America is truly the land of insurance surveillance. Individuals looking for financial protection during periods of disability purchase and pay premium with the promise from insurers of providing financial “security”, while at the same time they scheme to pay fewer than 60% of claims submitted for payment. In reality, disability insurance is probably one of the most egregious scams in this country.
While most insureds are unaware of the aggressive protocols put into action, eventually the jig is up when strange cars are parked across the street, unfamiliar faces keep turning up, neighbors tell you they were interviewed, cookies show up on your computer, and the same car follows you down Interstate 95. It’s not too hard to figure out you are being surveilled when you look out your window and see an unshaven, burly man hiding behind a camera pointed straight at you from across the street.
One of my clients called me on Friday to say, “Linda I can’t believe it! Unum sent me my file and it conducted surveillance not once but twice! They even investigated my family and friends. I didn’t even realize I was being watched. It’s so embarrassing to realize how far Unum will go to deny my claim.” “Yes”, I informed him, “but physically watching you is just the tip of the iceberg.”
Insurers defend surveillance as an investigative measure to insure claimants (and their physicians) are reporting realistic medical restrictions and limitations. Since disability insurers automatically adopt policies of “paranoia” accepting that all those who file claims are malingerers, it seems fitting from their perspective that they have a right to defend their profitability with surveillance.
Every disability insured or claimant should expect to be surveilled at least once, possibly more, during the history of their claim. Insurance companies spend millions of dollars yearly for surveillance investigations because they also profit by millions by denying claims based on “observance and misrepresentation of what is seen.” On those occasions when claims handlers run out of contractual reasons to deny claims they often rely on surveillance to bolster otherwise weak denials.
“Those who say to me, “Linda, I don’t care if The Hartford watches me, I don’t do anything wrong”, do not understand the danger of surveillance and the insurance company’s ability to distort and misrepresent even the most modest physical activity as work capacity. Although in truth a three-day surveillance should not be proof of one’s ability to return to work full-time, insurance companies use anything they can get to allege insureds have work capacity in some form.
But, physical “sit in your face” surveillance is just the beginning. Internet investigation, “snoop dogging” I call it, is also a very lucrative business. Insurers now maintain unique tech departments loaded with equipment that do nothing more than navigate the Internet looking for insureds who sign up for Facebook, Twitter, LinkedIn, MySpace, and who also have left over websites from businesses they had 10 years ago.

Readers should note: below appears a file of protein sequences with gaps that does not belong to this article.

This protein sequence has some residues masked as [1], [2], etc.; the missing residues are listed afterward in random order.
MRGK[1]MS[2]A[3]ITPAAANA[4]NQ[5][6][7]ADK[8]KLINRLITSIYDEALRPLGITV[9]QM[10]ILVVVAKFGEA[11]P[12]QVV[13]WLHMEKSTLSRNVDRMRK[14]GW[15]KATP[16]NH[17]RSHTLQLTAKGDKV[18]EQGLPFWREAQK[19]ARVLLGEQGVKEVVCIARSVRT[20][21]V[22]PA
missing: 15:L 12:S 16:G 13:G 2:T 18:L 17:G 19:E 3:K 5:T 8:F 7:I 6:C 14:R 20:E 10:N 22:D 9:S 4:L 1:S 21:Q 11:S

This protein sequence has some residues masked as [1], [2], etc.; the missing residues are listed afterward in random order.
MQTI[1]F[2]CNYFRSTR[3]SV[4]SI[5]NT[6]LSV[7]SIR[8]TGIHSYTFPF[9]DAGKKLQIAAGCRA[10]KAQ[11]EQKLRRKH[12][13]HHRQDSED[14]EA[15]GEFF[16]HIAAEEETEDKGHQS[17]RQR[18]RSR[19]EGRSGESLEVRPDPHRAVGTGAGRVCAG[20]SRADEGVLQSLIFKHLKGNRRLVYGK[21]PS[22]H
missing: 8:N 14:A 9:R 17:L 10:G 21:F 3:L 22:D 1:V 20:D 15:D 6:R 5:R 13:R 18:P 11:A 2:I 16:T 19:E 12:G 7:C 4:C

In my recent experience, most of Unum’s snoop dogging results in inaccurate and grossly outdated allegations the company just won’t let go of. When did the Internet suddenly become the most reliable source of information in the US? Do people actually believe everything they read on the Net? Insurers do, or at least they accept the information as true until insureds and claimants can prove it false.
Although in my 21 years of managing disability claims on both sides of the fence I’ve probably read thousands of insurance surveillance reports, less than 10% actually represent information about insureds who are engaging in activities over and beyond what is reported as disability. Insureds who attempt to defend their viewed activities with, “Yes, I walked around the Mall with my granddaughter on Sunday, but I paid for it all week’, usually don’t win the argument of whether they can work or not.
The final gist of insurance surveillance rests with personal investigation aimed at attacking credibility. Data base information obtained from any number of sources reveals, bankruptcies, marriages/divorces, adoptions, fertility consultations, credit ratings, lawsuits, bank accounts, registered vehicles, boats, snow machines etc. and military records, is used to discredit the character of insureds. No one’s perfect, and those who have shady pasts are still entitled to disability benefits if they meet the conditions of the policy contract.
In my opinion interviewing neighbors is probably one of the most egregious invasions of privacy since neighbors who have an axe to grind are given the opportunity to say anything they want to. And, insurers eat it up.
Signing insurance Authorizations is a relatively small gesture compared to global resources of data base information available to insurance companies. Location identifying iPhones, GPS, satellite tracking devices, and more, can locate more information about insureds that they ever believed possible.
The tactic, or strategy here is to get the down and dirty on every insured and claimant who files a disability claim for the purpose of using the information to terminate legitimate payable claims thereby increasing profitability. “It isn’t personal, it’s strictly business.”
In the meantime insureds, scared by the overwhelming invasions of privacy, live their lives walking on egg shells of stress looking behind every bush for insurance investigators. One thing is certain – the “snoop dogs” will show up eventually, you can count on it.